The researchers found that, compared to less-relevant self-disclosure, highly work-relevant self-disclosure from the A.I. agent was associated with greater empathy from participants. A lack of self-disclosure was associated with suppressed empathy.
The agent’s appearance as either a human or anthropomorphic robot did not have a significant association with empathy levels.
These findings suggest that self-disclosure by A.I. agents may, indeed, elicit empathy from humans, which could help inform future development of A.I. tools.
The authors add: “This study investigates whether self-disclosure by anthropomorphic agents affects human empathy. Our research will change the negative image of artifacts used in society and contribute to future social relationships between humans and anthropomorphic agents.”
Funding: This work was partially supported by JST, CREST (JPMJCR21D4), Japan. This work was also supported by JST, the establishment of university fellowships towards the creation of science technology innovation, Grant Number JPMJFS2136. The funders had no role in the study design, data collection and analysis, decision to publish, or preparation of the manuscript.
About this artificial intelligence research news
Author: Hanna Abdallah
Contact: Hanna Abdallah – PLOS
Image: The image is credited to Neuroscience News
Original Research: Open access.
“Influence of agent’s self-disclosure on human empathy” by Takahiro Tsumura et al. PLOS ONE
Influence of agent’s self-disclosure on human empathy
As AI technologies progress, social acceptance of AI agents, including intelligent virtual agents and robots, is becoming even more important for more applications of AI in human society. One way to improve the relationship between humans and anthropomorphic agents is to have humans empathize with the agents.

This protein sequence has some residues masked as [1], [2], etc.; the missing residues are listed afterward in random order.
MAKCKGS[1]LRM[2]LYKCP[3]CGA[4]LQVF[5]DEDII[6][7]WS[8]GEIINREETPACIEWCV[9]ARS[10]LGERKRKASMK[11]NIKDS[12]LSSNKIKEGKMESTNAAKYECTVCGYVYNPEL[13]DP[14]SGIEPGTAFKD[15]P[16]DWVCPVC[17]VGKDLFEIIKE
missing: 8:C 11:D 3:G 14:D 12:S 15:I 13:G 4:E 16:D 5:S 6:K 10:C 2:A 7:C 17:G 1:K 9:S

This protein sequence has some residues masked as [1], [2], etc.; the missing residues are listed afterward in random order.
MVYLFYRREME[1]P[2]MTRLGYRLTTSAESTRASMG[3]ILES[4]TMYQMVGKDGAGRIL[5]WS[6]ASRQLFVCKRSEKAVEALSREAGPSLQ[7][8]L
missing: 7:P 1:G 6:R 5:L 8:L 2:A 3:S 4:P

By empathizing, humans act positively and kindly toward agents, which makes it easier for them to accept the agents. In this study, we focus on self-disclosure from agents to humans in order to increase empathy felt by humans toward anthropomorphic agents.
We experimentally investigate the possibility that self-disclosure from an agent facilitates human empathy. We formulate hypotheses and experimentally analyze and discuss the conditions in which humans have more empathy toward agents.
Experiments were conducted with a three-way mixed plan, and the factors were the agents’ appearance (human, robot), self-disclosure (high-relevance self-disclosure, low-relevance self-disclosure, no self-disclosure), and empathy before/after a video stimulus. An analysis of variance (ANOVA) was performed using data from 918 participants.
We found that the appearance factor did not have a main effect, and self-disclosure that was highly relevant to the scenario used facilitated more human empathy with a statistically significant difference. We also found that no self-disclosure suppressed empathy.
These results support our hypotheses. This study reveals that self-disclosure represents an important characteristic of anthropomorphic agents which helps humans to accept them.